The Bank of England did not change its monetary policy on Thursday, despite rising inflation in the United Kingdom. This was reflected in the interest rate decision of the British central bank. That came as a surprise, because the market expected an average increase of 15 basis points. However, the main interest rate remained at a low 0.1 percent.
The vote of the Monetary Policy Committee was 7 in favour of maintaining interest rates and 2 in favour of raising interest rates. The buyback programme of £ 895 billion, including £ 20 billion in corporate bonds, was also maintained. Here the voting ratio was 6 to 3 for the preservation of the buy program.
Bank of America economists warned in advance that the market expectations for interest rate increases were quite aggressive, with increases in today’s decision, but also in December and February next year.
In its November Inflation Report, the Bank of England said Thursday that interest rates will have to rise “modestly” to return to the target of 2 percent inflation. Based on market expectations, the British central bank itself expects an interest rate of 0.2 percent by the end of 2021. According to the Bank of England’s current forecast, interest rates will rise to 1.0 percent in 2022.
The high inflation rate, which reached 3.1% in the United Kingdom in September, is mainly due to supply chain problems and high energy prices.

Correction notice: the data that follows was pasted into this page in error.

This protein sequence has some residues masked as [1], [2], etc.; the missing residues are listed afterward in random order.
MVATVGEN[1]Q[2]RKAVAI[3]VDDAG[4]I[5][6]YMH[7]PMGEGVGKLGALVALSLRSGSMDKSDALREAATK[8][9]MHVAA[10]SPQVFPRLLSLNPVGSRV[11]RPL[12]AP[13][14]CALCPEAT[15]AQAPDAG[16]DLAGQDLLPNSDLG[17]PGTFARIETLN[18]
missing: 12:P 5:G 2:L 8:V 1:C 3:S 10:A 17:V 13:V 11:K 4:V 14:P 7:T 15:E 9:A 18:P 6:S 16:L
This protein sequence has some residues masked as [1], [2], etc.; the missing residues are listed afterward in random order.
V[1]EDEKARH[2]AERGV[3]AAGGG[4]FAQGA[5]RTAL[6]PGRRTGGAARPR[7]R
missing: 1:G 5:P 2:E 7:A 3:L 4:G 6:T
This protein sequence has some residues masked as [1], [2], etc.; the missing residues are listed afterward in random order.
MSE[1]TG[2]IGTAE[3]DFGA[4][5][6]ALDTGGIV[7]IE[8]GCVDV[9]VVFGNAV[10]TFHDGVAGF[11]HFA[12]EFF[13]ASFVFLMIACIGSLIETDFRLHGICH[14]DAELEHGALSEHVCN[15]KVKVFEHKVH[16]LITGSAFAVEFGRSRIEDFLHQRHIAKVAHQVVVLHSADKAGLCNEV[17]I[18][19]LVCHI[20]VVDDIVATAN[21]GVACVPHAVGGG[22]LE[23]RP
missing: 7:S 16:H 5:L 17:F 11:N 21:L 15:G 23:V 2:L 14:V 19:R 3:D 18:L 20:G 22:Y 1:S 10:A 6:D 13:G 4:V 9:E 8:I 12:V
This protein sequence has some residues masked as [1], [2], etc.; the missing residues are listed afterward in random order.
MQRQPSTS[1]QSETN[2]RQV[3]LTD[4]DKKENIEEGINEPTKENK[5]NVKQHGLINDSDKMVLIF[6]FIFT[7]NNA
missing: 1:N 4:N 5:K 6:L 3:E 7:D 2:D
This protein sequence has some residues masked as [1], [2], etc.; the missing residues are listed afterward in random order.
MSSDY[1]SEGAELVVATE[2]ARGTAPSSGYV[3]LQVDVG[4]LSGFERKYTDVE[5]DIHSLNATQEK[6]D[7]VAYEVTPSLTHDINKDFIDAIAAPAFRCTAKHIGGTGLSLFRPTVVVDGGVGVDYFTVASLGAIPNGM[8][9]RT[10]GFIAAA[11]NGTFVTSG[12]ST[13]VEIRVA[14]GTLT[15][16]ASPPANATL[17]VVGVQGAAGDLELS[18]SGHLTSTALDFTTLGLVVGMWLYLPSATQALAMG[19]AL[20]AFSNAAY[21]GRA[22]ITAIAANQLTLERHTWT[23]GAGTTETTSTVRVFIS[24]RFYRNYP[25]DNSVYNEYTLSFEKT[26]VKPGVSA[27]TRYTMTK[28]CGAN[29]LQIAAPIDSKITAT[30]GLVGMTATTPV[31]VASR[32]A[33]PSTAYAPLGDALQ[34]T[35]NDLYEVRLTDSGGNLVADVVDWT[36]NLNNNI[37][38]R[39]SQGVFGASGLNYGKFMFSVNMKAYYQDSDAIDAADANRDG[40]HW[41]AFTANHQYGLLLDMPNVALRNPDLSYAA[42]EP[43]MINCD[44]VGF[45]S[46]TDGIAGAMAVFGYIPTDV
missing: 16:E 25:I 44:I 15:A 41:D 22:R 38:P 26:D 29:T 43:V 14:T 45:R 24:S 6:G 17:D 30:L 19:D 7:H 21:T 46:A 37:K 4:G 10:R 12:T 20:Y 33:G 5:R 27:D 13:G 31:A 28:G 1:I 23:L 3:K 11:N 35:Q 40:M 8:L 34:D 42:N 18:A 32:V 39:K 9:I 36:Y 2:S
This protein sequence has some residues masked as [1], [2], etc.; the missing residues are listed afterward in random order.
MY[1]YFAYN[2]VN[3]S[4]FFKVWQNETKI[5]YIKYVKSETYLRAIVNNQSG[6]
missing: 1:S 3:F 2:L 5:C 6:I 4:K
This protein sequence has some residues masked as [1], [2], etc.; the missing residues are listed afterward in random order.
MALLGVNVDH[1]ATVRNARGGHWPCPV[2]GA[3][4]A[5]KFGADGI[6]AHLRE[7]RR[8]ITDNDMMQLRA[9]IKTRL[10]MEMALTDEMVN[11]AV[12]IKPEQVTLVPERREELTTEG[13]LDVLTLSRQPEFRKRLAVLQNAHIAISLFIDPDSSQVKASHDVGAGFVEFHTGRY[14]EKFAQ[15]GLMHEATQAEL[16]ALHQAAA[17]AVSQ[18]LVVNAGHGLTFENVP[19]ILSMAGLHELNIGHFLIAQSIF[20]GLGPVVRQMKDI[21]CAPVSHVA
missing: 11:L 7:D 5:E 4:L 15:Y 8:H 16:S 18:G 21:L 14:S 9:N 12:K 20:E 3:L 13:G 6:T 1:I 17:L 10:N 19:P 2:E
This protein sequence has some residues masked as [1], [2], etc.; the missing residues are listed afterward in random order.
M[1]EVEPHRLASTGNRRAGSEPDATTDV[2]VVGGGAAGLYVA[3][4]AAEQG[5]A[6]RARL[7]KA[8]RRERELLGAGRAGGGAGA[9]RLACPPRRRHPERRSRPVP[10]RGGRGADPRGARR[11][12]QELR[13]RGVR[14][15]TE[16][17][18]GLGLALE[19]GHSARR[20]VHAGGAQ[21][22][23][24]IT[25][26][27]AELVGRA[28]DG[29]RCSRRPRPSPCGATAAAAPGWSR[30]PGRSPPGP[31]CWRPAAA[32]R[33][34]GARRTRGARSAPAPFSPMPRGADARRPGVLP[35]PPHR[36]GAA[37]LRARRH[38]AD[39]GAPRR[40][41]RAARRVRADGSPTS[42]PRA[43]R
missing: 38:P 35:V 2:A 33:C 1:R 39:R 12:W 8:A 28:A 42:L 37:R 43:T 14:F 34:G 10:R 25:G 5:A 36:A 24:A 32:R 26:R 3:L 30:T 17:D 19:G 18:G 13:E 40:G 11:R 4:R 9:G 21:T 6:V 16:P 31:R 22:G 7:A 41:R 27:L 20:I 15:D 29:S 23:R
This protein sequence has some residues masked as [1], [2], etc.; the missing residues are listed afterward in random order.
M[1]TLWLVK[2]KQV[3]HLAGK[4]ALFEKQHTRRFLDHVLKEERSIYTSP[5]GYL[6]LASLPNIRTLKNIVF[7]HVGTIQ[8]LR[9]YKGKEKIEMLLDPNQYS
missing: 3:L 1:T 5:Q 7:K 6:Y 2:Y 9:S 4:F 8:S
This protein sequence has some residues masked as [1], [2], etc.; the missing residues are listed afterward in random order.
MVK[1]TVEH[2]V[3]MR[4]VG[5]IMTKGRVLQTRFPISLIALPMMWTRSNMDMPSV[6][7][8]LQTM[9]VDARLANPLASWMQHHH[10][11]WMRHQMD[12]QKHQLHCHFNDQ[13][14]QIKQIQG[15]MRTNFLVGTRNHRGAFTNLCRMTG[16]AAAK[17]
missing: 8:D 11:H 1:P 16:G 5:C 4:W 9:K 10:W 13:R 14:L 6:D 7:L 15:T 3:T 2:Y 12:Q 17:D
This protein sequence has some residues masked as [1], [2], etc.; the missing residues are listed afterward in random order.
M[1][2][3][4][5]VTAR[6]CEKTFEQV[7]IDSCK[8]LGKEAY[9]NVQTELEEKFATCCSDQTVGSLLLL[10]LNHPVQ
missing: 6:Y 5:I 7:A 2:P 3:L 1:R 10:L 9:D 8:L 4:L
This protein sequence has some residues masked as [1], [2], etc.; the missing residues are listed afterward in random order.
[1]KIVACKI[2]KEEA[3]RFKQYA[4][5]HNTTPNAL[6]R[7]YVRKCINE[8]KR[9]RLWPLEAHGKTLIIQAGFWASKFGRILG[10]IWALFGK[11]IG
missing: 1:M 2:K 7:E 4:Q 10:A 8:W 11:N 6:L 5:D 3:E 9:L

The UK central bank expects inflation in the UK to peak at around 5 per cent in april 2022 and then fall significantly in the second half of the year. According to the Bank of England, inflation will be around the target by the end of 2023 and slightly below it by the end of 2024.
On Thursday, new economic forecasts showed that the UK economy was growing by 6.7 per cent in the fourth quarter, not 8.5 per cent. The UK economy is expected to return to pre-coronavirus levels in the first quarter of 2022, according to the Bank of England.
Commenting on Twitter, CMC Markets market analyst Michael Hewson said Bank of England President Andrew Bailey had clearly hinted to the markets that an interest rate increase was coming, which makes it all the more surprising that Bailey himself voted against a rise on Thursday.
Just after the decision, the euro / pound stood at 0.8506 and then rose to 0.8525.